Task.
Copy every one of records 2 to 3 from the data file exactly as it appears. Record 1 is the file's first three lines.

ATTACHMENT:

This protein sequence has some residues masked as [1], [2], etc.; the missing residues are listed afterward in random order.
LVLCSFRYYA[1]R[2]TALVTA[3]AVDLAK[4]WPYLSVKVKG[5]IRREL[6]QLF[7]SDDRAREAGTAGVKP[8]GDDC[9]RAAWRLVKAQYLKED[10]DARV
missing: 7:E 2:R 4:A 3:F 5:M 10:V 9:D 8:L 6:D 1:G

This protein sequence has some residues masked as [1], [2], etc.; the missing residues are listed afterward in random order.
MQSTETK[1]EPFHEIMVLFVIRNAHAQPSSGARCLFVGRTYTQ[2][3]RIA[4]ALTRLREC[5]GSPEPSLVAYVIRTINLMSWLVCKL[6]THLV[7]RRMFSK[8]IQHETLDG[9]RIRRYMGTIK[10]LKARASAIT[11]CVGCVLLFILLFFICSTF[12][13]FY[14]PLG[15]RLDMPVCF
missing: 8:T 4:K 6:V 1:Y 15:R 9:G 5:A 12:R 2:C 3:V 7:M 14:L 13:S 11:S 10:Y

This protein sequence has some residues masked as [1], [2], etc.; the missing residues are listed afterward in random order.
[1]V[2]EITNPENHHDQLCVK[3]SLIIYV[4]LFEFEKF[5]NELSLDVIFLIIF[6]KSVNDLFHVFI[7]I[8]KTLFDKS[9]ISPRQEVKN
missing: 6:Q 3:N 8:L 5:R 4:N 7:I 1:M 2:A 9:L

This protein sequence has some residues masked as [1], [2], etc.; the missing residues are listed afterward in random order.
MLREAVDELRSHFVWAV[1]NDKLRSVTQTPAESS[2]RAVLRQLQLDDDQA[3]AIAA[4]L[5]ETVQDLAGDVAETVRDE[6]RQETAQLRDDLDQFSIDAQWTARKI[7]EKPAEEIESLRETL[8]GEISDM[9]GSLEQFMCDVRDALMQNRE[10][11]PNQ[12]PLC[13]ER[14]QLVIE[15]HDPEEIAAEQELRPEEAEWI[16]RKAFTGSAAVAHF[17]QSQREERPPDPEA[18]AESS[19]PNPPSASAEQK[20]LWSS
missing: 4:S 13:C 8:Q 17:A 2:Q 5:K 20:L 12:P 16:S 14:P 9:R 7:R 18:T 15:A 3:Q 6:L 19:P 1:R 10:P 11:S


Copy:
This protein sequence has some residues masked as [1], [2], etc.; the missing residues are listed afterward in random order.
MQSTETK[1]EPFHEIMVLFVIRNAHAQPSSGARCLFVGRTYTQ[2][3]RIA[4]ALTRLREC[5]GSPEPSLVAYVIRTINLMSWLVCKL[6]THLV[7]RRMFSK[8]IQHETLDG[9]RIRRYMGTIK[10]LKARASAIT[11]CVGCVLLFILLFFICSTF[12][13]FY[14]PLG[15]RLDMPVCF
missing: 8:T 4:K 6:V 1:Y 15:R 9:G 5:A 12:R 2:C 3:V 7:M 14:L 13:S 11:S 10:Y

This protein sequence has some residues masked as [1], [2], etc.; the missing residues are listed afterward in random order.
[1]V[2]EITNPENHHDQLCVK[3]SLIIYV[4]LFEFEKF[5]NELSLDVIFLIIF[6]KSVNDLFHVFI[7]I[8]KTLFDKS[9]ISPRQEVKN
missing: 6:Q 3:N 8:L 5:R 4:N 7:I 1:M 2:A 9:L